Bangkok and Ayutthaya

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We know several people who didn’t like Bangkok very much because they thought it was dirty, crowded, and noisy. We found this funny because after India, we really liked Bangkok for the exact opposite reasons: Bangkok was so clean we had to remind ourselves to look up, crossing the street was a breeze, and we could count the number of honks in a day on one hand. The best part was that we could eat anything we wanted, and it had been a long time since we had any meat.

Our friends Anna and Sean were coming to visit us in Thailand, and we were planning to meet in Bangkok. We arrived a few days early to get the lay of the land, run a few errands, and squeeze in a quick overnight trip to Ayutthaya. Bangkok is a huge city so we spent hours walking around the strets and markets, saw a few sights, and enjoyed new beers.

Food and Drink

We were pretty excited to try all the new and different foods that Thailand had to offer so we spent a good amount of time in Bangkok eating. We ate kebabs on the street, fresh fish in the markets, stall-hopped in Chinatown, and avoided any stands selling bugs. Everything was awesome. And the best part? In addition to the standard brews, we found a bar serving Thai craft beer! Let the Boy Die is a tiny bar that serves beers from a few different Thai microbreweries. We learned that while it is technically illegal for Thai people to brew and sell their own beer, where there’s a will there’s a way. Brewers and distributors like Let the Boy Die may occasionally be forced to shut down and pay fines, but they usually find ways to quickly reopen. Our favorites included not one, not two, but three IPAs: Nectar’s Floral IPA, Golden Coins’ DIPA, and Munyuen Brewing’s IPA.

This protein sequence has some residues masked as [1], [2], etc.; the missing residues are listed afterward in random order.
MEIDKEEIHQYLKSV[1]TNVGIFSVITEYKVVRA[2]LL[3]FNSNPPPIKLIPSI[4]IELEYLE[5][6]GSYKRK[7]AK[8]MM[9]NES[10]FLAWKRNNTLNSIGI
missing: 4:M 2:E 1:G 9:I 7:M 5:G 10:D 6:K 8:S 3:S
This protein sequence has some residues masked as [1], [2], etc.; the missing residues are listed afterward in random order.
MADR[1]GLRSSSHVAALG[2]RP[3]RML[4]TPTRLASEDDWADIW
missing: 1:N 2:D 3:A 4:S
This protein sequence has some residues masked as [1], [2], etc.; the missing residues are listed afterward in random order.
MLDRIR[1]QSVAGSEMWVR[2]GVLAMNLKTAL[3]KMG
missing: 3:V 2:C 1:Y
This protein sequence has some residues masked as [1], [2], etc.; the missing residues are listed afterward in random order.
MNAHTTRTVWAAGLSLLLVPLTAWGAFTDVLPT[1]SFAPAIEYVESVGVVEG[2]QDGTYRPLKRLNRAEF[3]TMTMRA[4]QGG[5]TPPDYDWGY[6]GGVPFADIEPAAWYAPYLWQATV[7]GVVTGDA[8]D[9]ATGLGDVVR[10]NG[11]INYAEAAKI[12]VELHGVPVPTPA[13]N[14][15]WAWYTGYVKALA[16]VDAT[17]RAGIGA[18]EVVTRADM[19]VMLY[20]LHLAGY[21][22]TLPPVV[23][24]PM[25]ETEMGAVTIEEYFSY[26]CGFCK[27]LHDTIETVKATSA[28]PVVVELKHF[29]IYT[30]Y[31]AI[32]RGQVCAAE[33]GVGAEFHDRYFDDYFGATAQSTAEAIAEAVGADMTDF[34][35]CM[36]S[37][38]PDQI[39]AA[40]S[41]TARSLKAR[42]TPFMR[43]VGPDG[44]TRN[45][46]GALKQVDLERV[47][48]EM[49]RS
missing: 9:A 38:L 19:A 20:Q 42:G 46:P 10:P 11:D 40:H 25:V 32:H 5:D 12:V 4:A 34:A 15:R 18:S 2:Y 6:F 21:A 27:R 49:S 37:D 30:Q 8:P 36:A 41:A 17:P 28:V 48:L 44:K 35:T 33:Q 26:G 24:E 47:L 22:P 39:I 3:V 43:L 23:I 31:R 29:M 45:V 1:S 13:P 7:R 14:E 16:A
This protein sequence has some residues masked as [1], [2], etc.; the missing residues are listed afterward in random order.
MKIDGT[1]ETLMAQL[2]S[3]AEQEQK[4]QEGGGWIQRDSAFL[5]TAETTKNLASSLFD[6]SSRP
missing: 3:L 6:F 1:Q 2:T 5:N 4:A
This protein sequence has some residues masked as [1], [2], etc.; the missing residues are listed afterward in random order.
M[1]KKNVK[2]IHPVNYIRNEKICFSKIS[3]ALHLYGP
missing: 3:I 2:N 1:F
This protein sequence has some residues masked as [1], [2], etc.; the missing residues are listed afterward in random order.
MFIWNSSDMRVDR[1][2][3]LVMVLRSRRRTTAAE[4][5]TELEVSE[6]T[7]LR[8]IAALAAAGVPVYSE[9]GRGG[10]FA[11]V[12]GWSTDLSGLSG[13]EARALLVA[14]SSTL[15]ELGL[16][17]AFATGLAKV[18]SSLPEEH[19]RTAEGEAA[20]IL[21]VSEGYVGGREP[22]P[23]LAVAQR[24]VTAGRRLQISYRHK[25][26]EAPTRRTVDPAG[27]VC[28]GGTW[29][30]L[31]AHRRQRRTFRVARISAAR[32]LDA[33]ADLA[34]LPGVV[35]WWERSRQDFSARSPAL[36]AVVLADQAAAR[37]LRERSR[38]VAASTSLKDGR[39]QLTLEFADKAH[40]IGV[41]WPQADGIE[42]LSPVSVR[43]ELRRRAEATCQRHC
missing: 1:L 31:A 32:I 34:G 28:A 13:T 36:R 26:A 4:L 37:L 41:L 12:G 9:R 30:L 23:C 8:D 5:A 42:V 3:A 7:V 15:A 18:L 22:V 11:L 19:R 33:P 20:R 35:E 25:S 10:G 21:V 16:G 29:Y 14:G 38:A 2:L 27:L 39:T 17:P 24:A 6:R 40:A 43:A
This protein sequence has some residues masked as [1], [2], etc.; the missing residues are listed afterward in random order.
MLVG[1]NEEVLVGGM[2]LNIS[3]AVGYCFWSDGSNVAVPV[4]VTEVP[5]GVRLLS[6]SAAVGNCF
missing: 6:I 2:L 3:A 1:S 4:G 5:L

Explorng Chinatown and eating all the streetfood!
Foods available at the markets include kebabs, fish, bugs, and frogs...
A normal sight at any market in Thailand.

The Sights

Innumerable ferries run up and down the Chao Phraya River which winds through the city. We rode the water taxi a few times both as cheap transportation and to see the city from the water. Our first major touristy stop was the Grand Palace, the official residence of the royal family. About a month before we arrived, Thai King Bhumibol Adulyadej died and sent the country into mourning. It was plainly obvious how beloved he was by the crowds of people coming to pay their respects. In fact, so many mourners were visiting that the city was providing free food, water, and first aid stations all around the palace.

After wandering around the palace for a few hours, we hopped next door to Wat Pho. Wat refers to a Buddhist temple in Thailand, and oh boy - there are a LOT of wats! Among other things, Wat Pho is home to a 46 meter long reclining Buddha - one of the largest of its kind in the world. It wasn’t really possible to capture the whole thing on film, but trust us: it was big.

It was pretty much impossible to capture the Buddha in one shot.

Ayutthaya

Ayutthaya, two hours north by train, used to be the capital of the Siam kingdom until it was razed by the Burmese in 1767. Since we were in the area, we decided to make it an overnight trip. It was a great place to rent a bike and visit the many ruins, archaeological sites, and wats.

In total, we spent over a week in Bangkok and still didn’t explore the whole city. We’re planning to go back for a least a quick stop as that’s where we’ll probably get Vesper a new passport. It may not be a city for everyone, but we can’t wait to go back!

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